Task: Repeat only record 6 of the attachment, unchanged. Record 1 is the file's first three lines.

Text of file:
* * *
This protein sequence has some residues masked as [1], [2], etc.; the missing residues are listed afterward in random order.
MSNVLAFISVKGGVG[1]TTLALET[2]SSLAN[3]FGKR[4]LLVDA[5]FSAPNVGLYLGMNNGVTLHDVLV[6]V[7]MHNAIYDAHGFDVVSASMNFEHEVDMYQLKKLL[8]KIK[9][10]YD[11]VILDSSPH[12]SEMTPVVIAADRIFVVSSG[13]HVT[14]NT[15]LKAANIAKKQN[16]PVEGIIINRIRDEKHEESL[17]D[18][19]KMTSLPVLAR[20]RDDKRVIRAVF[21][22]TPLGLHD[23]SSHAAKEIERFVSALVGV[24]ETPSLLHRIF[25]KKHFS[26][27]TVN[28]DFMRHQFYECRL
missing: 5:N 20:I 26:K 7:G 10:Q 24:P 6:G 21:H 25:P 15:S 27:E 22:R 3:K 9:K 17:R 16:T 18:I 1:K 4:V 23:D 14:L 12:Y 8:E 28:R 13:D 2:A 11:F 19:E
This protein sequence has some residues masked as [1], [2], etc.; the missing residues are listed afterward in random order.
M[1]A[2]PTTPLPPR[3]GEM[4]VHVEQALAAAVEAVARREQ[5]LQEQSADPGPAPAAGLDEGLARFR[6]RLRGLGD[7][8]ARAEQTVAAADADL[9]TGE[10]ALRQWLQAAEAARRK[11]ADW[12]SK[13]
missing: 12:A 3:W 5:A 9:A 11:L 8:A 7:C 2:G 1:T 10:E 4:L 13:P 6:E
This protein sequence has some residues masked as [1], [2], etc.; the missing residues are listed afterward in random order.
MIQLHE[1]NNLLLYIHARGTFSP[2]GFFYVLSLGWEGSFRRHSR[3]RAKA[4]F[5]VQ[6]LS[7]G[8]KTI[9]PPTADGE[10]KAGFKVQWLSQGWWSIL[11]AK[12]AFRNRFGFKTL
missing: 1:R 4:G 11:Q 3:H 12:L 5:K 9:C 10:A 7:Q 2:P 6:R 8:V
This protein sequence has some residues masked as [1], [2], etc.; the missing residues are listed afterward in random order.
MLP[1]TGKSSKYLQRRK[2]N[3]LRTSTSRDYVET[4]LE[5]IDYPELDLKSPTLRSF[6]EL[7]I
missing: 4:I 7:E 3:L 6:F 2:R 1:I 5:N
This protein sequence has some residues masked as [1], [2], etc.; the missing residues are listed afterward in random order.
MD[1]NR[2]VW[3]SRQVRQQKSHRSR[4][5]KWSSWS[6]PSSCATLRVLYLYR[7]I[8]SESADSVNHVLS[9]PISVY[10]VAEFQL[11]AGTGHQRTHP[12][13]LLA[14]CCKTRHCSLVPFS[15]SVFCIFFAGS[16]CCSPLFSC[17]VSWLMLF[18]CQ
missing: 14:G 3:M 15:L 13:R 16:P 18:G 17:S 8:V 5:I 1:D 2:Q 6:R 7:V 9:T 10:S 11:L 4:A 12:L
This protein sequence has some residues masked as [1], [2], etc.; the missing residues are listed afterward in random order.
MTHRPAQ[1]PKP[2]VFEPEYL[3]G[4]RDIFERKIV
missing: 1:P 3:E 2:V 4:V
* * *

This protein sequence has some residues masked as [1], [2], etc.; the missing residues are listed afterward in random order.
MTHRPAQ[1]PKP[2]VFEPEYL[3]G[4]RDIFERKIV
missing: 1:P 3:E 2:V 4:V